Boosting the Soil with Cover Crops This Fall

Boosting the Soil with Cover Crops This Fall

  • posted on: November 3, 2020
  • posted by: Rebecca Jordan
Share with friends Share
  • FacebookTwitter
Anthony Reyes, Farm Operations Lead, in a field of finished cover crop earlier this Spring.

This post is written by Emily Palena, 21 Acres Education Lead.

Fall on the farm means long days of putting the fields to bed for the winter season: harvesting the last of the produce, cleaning out, and seeding our cover crop. Growing cover crop is among the most important practices we undertake as farmers. Simply put, a cover crop is a plant grown primarily for the benefit of the soil rather than the crop yield. This is a regenerative farming practice that increases soil resiliency and builds soil health.


Cover crops can add organic matter and specific nutrients. They break up compaction, suppress weeds, improve flow of water, break pest, weed and disease cycles, reduce erosion, attract beneficial insects, decrease nutrient loss, and much more!

There are hundreds of different cover crops used throughout the world, each with different strengths. Site-specific cover crops are chosen by land stewards based on present soil types and needs. This aligns with the agroecological focus of honoring experiential knowledge; in other words, there is no one right way to cover crop.

Our most prevalent soil type on the 21 Acres farm is Earlmont Silty Loam. It’s a heavy, fine soil with a large clay content, high acidity, and high in soil organic matter. When considering cover crops, we also take into consideration the active water table (read: flooding) across the farm and significant weed pressure in many of our production fields.

We want to support our soil by using cover crops that reduce compaction, support soil structure, maintain nutrients we put into the field, and mitigate weed pressure. Many varieties of cover crop will control against erosion and maintain nutrients. As the cover crop grows it holds the nutrients (and carbon!) in its cells. To best address all our soil needs, this summer and fall, our farmers have specifically chosen to plant buckwheat, a barley and pea mix, and a rye grass and vetch mix.

Healthy soil is the building block to healthy, resilient food systems and a key component in climate action. So, while it may not look like much is happening in our fields this winter, these cover crops are doing some heavy lifting.

Buckwheat, Summer Cover Crop:

Benefits of Buckwheat:

  • Scavenges phosphorus: Its deep taproot scavenges for phosphorus and deposits it higher into the soil profile when it decomposes.
  • Allelopathic: Its roots secrete fluids that stop other seeds from geminating, which suppresses weed growth!
  • Attracts pollinators: Buckwheat flowers were particularly popular with our honeybees this season.
  • Fast Growing: It takes only 30 days to grow and is a good cover crop to squeeze in between plantings.

Rye Grass & Vetch Cover Crop Mix:

Benefits of Rye Grass:

  • Scavenges nutrients: Rye is a cereal grass great at scavenging nutrients and building biomass (nutrient catch crop).
  • Suppresses weeds: It’s mildly allelopathic (like the buckwheat) but also helps suppress weeds by shading them out.
  • Reduces compaction: Rye’s deep root system breaks up soil compaction.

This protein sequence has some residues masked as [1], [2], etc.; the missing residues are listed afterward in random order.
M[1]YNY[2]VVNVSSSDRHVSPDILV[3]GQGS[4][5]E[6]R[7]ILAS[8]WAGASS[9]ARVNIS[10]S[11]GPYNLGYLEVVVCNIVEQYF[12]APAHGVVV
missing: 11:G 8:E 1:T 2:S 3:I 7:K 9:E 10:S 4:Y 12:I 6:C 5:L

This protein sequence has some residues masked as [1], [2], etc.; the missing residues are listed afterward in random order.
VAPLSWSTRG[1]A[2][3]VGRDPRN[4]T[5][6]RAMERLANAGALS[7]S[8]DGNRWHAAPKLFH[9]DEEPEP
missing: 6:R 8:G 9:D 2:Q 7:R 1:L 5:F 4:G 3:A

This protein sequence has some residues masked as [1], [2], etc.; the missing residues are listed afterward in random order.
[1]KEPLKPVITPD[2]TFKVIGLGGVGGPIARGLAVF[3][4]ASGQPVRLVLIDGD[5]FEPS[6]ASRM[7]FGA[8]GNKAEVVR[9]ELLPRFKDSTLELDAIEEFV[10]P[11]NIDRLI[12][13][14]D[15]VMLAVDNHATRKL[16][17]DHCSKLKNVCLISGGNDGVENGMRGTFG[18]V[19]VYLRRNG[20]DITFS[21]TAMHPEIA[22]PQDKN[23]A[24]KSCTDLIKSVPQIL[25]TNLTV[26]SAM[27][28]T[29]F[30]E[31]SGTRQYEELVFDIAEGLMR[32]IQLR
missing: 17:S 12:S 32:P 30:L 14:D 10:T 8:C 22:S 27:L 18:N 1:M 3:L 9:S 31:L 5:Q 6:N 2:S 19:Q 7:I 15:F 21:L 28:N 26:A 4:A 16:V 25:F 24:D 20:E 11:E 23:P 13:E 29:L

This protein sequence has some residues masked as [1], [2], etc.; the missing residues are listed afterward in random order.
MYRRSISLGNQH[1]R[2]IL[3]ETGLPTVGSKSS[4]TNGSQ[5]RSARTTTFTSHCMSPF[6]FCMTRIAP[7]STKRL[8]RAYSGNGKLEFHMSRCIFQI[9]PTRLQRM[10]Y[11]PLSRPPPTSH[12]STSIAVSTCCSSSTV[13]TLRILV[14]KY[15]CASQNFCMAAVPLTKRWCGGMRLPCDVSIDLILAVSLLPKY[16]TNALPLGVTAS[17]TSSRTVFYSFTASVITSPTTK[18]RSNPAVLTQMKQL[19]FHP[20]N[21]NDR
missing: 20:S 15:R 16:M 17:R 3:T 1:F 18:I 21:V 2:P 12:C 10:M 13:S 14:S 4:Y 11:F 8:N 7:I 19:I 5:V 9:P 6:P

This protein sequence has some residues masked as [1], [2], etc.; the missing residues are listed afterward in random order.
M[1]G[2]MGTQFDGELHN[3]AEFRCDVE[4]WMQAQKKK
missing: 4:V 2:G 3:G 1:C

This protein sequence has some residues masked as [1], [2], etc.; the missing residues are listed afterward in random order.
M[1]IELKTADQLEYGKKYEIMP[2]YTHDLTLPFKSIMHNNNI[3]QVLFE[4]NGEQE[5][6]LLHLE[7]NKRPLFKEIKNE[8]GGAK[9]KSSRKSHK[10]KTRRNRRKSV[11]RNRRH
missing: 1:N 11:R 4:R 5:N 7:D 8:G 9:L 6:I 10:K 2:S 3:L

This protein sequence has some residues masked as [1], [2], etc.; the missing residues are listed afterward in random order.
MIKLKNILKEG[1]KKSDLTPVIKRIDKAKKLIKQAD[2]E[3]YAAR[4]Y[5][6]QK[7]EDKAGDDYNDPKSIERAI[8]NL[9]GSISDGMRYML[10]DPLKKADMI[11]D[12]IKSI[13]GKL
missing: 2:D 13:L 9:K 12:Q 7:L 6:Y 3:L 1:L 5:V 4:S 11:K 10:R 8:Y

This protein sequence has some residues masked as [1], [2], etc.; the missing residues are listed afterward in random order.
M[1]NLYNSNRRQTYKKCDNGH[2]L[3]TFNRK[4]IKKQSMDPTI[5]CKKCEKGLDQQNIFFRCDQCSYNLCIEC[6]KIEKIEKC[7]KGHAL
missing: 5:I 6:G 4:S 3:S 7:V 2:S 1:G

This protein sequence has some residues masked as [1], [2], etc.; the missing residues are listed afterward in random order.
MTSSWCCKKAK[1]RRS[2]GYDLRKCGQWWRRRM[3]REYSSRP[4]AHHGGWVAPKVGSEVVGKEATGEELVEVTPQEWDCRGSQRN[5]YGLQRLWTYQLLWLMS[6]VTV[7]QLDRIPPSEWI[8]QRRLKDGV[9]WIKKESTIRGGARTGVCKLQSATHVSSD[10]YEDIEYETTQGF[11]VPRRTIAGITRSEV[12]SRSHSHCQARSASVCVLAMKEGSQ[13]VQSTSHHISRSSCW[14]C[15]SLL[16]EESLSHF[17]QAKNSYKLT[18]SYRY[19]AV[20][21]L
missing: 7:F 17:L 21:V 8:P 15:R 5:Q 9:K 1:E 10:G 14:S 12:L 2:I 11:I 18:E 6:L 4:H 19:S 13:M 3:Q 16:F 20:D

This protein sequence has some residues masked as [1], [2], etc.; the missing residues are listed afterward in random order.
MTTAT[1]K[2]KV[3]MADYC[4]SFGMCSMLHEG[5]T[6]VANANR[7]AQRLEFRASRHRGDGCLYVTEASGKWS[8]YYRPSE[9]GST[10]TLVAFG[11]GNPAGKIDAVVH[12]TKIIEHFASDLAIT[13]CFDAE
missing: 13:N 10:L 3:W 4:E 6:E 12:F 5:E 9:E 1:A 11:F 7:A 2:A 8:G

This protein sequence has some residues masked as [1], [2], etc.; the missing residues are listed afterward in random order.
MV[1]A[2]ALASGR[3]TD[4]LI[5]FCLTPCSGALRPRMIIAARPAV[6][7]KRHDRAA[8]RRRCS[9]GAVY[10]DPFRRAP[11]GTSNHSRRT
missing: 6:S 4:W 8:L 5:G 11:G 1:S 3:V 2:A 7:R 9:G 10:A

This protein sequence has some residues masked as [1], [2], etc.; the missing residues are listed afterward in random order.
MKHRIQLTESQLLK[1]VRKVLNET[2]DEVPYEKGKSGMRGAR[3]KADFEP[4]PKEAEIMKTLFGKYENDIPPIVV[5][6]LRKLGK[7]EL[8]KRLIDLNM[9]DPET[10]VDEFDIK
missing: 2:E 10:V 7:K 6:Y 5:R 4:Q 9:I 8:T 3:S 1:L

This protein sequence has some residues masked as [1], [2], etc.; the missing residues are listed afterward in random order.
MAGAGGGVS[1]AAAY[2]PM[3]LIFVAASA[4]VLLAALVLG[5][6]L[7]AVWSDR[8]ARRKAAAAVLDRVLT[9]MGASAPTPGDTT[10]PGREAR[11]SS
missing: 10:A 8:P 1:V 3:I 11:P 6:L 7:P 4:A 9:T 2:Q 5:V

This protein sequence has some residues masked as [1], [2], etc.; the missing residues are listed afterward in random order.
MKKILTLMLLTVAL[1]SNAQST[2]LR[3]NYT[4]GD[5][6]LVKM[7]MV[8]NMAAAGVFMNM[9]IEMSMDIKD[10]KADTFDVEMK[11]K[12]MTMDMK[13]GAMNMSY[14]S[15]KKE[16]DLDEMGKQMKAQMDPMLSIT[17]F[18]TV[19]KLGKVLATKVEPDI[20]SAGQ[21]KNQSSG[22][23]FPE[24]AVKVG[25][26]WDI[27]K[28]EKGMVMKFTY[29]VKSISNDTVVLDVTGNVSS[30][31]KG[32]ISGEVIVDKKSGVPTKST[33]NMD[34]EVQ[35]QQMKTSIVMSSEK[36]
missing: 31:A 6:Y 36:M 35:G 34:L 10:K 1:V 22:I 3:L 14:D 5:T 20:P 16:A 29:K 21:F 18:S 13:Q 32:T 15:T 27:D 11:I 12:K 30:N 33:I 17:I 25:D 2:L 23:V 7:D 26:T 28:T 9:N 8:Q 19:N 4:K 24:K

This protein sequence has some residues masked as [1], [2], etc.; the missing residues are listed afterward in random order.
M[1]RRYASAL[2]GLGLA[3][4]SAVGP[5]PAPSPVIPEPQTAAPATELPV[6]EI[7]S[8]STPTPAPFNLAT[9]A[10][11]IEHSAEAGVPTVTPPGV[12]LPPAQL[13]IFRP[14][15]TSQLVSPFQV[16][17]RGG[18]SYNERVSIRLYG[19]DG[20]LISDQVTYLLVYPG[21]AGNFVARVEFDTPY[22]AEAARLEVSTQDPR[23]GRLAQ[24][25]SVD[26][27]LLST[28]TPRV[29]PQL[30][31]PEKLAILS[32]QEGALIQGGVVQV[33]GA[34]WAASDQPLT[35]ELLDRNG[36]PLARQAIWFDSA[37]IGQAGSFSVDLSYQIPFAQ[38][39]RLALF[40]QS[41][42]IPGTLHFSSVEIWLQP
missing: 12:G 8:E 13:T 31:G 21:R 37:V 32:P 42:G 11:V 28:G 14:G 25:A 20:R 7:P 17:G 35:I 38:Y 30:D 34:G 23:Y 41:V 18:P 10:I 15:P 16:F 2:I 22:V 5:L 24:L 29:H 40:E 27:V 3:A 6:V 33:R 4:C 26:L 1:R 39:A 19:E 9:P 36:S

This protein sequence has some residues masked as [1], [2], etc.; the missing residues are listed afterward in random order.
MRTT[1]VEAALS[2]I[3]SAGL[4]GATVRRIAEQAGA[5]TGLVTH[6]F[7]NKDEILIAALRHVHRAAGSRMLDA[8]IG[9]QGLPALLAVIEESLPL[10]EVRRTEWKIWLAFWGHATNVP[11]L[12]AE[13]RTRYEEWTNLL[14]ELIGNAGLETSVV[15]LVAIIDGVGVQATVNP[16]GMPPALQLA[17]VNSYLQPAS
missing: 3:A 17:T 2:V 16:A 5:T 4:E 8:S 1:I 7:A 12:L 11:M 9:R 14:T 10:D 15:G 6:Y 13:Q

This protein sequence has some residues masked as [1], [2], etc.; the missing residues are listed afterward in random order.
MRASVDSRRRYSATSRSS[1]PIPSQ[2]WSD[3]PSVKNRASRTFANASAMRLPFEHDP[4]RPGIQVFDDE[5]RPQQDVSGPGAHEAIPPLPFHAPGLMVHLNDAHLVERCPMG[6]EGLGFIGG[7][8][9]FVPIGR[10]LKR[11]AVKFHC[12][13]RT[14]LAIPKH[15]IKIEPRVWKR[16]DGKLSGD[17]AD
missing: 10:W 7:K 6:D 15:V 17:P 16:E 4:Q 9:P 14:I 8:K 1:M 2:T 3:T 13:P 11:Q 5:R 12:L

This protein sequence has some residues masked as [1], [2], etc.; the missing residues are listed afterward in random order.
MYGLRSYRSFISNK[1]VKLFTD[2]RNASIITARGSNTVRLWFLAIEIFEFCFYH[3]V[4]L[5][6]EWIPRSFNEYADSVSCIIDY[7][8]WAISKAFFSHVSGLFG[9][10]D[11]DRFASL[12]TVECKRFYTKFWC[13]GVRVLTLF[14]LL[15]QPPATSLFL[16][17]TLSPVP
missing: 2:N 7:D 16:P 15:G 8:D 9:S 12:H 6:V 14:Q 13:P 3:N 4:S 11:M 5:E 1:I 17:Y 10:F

• Improves tilth: Rye helps with soil structure, leaving fine aggregates after it’s mowed down and incorporated. This contributes to great tilth in the soil structure!
  • Mitigates erosion: Keeps good soil where we need it by protecting it from wind and rain.
  • Helps establish co-cover crops: Rye grass can be a nurse crop for the vetch seeds in the cover crop mixture. Nurse crops assist with growth of co-crops by providing protection.
  • Migratory bird forage: Specific for our region, rye provides grazing land for migratory birds (which is essential in our quickly urbanizing area.)



Benefits of Vetch:

  • Captures nitrogen: This nitrogen fixer captures nitrogen from the atmosphere in its root nodules, so when the vetch is incorporated into the soil, that nitrogen is available for plant use.
  • Suppresses weeds: Vetch builds biomass quickly and outcompetes potential weeds.
  • Supports pollinators: It’s an early pollen source for pollinators and beneficial insects.

Barley & Pea Cover Crop Mix:


Benefits of Barley

  • Benefits the soil: As another cereal grass, barley contains many of the same benefits as rye.
  • Provides Forage: This barley and pea mix was seeded in an area that has lain fallow for several years. To get it back in production, after a round of soil building cover crop, pigs will be rotationally grazed to increase soil health and root up invasive blackberry. Barley is an excellent grazing food source (forage) for pigs.

Benefits of Pea

  • Captures nitrogen: Just like vetch, pea is a nitrogen fixer and prepares the soil for future plants.
  • Provides forage: Like barley, pea is a good protein source as forage for farm animals. These forage crops enable farmers to offset the cost of additional farm feed, and provide an alternative for often unsustainably-grown feed such as corn.

Photos of Anthony Reyes observing cover crop aggregates left in the soil earlier this year.

About Emily Palena

Emily is the 21 Acres Education Lead. Hailing from New Mexico and Boston, Emily is now in love with the salt and soil of the Puget Sound. As an educator, Emily looks for the movement, joy, and connection in every lesson and strives for sustained inclusion and inquiry. As a farmer, she loves coming home with dirt on her face and the satisfaction of watching things grow. Emily holds a M.Ed. in Curriculum and Instruction from the University of Washington and a certificate from Islandwood’s graduate residency program.